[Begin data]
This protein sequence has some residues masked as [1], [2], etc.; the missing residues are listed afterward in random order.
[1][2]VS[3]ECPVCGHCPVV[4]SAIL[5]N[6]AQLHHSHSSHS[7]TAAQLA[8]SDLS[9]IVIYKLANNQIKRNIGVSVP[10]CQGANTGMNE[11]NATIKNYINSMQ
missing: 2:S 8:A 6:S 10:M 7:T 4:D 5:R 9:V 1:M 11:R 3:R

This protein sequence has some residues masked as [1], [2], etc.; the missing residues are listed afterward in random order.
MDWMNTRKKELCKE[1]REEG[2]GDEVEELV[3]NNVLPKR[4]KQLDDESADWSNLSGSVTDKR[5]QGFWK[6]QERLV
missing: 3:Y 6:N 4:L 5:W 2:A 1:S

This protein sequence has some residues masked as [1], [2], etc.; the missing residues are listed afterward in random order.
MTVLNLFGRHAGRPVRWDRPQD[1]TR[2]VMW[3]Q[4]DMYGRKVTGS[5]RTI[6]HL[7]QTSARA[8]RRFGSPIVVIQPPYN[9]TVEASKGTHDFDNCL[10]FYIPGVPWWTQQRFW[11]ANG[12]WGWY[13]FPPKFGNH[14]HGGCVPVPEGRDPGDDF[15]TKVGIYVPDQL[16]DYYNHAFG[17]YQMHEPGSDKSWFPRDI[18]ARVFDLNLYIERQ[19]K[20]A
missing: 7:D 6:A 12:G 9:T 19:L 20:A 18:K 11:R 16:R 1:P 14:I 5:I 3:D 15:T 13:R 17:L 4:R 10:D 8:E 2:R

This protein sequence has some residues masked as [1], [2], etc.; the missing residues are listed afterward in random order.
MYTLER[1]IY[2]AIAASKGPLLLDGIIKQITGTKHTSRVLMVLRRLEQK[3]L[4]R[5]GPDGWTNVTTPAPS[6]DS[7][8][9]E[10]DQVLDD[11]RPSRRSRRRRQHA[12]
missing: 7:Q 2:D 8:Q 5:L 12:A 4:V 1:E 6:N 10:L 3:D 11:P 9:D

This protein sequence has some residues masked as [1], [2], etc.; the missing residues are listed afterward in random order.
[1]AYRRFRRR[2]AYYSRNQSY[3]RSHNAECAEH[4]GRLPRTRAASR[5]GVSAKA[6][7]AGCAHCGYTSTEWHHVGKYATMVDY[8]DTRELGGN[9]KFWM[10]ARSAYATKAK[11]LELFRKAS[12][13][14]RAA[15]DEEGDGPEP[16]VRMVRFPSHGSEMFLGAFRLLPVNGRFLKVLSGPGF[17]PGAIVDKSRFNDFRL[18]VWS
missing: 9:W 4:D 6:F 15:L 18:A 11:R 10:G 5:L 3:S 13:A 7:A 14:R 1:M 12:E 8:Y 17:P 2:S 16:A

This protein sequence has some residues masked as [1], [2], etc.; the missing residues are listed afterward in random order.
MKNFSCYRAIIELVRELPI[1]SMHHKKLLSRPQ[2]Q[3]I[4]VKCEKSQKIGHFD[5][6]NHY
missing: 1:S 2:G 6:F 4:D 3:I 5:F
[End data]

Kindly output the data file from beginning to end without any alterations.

This protein sequence has some residues masked as [1], [2], etc.; the missing residues are listed afterward in random order.
[1][2]VS[3]ECPVCGHCPVV[4]SAIL[5]N[6]AQLHHSHSSHS[7]TAAQLA[8]SDLS[9]IVIYKLANNQIKRNIGVSVP[10]CQGANTGMNE[11]NATIKNYINSMQ
missing: 2:S 8:A 6:S 10:M 7:T 4:D 5:R 9:V 1:M 11:R 3:R

This protein sequence has some residues masked as [1], [2], etc.; the missing residues are listed afterward in random order.
MDWMNTRKKELCKE[1]REEG[2]GDEVEELV[3]NNVLPKR[4]KQLDDESADWSNLSGSVTDKR[5]QGFWK[6]QERLV
missing: 3:Y 6:N 4:L 5:W 2:A 1:S

This protein sequence has some residues masked as [1], [2], etc.; the missing residues are listed afterward in random order.
MTVLNLFGRHAGRPVRWDRPQD[1]TR[2]VMW[3]Q[4]DMYGRKVTGS[5]RTI[6]HL[7]QTSARA[8]RRFGSPIVVIQPPYN[9]TVEASKGTHDFDNCL[10]FYIPGVPWWTQQRFW[11]ANG[12]WGWY[13]FPPKFGNH[14]HGGCVPVPEGRDPGDDF[15]TKVGIYVPDQL[16]DYYNHAFG[17]YQMHEPGSDKSWFPRDI[18]ARVFDLNLYIERQ[19]K[20]A
missing: 7:D 6:A 12:G 9:T 19:L 20:A 18:K 11:R 16:R 1:P 14:I 5:I 3:D 15:T 13:R 17:L 4:R 10:D 8:E 2:R

This protein sequence has some residues masked as [1], [2], etc.; the missing residues are listed afterward in random order.
MYTLER[1]IY[2]AIAASKGPLLLDGIIKQITGTKHTSRVLMVLRRLEQK[3]L[4]R[5]GPDGWTNVTTPAPS[6]DS[7][8][9]E[10]DQVLDD[11]RPSRRSRRRRQHA[12]
missing: 7:Q 2:D 8:Q 5:L 12:A 4:V 1:E 6:N 10:L 3:D 11:P 9:D

This protein sequence has some residues masked as [1], [2], etc.; the missing residues are listed afterward in random order.
[1]AYRRFRRR[2]AYYSRNQSY[3]RSHNAECAEH[4]GRLPRTRAASR[5]GVSAKA[6][7]AGCAHCGYTSTEWHHVGKYATMVDY[8]DTRELGGN[9]KFWM[10]ARSAYATKAK[11]LELFRKAS[12][13][14]RAA[15]DEEGDGPEP[16]VRMVRFPSHGSEMFLGAFRLLPVNGRFLKVLSGPGF[17]PGAIVDKSRFNDFRL[18]VWS
missing: 9:W 4:D 6:F 15:L 18:A 11:R 10:G 5:L 3:S 13:A 7:A 14:R 1:M 12:E 8:Y 17:P 2:S 16:A

This protein sequence has some residues masked as [1], [2], etc.; the missing residues are listed afterward in random order.
MKNFSCYRAIIELVRELPI[1]SMHHKKLLSRPQ[2]Q[3]I[4]VKCEKSQKIGHFD[5][6]NHY
missing: 1:S 2:G 6:F 4:D 3:I 5:F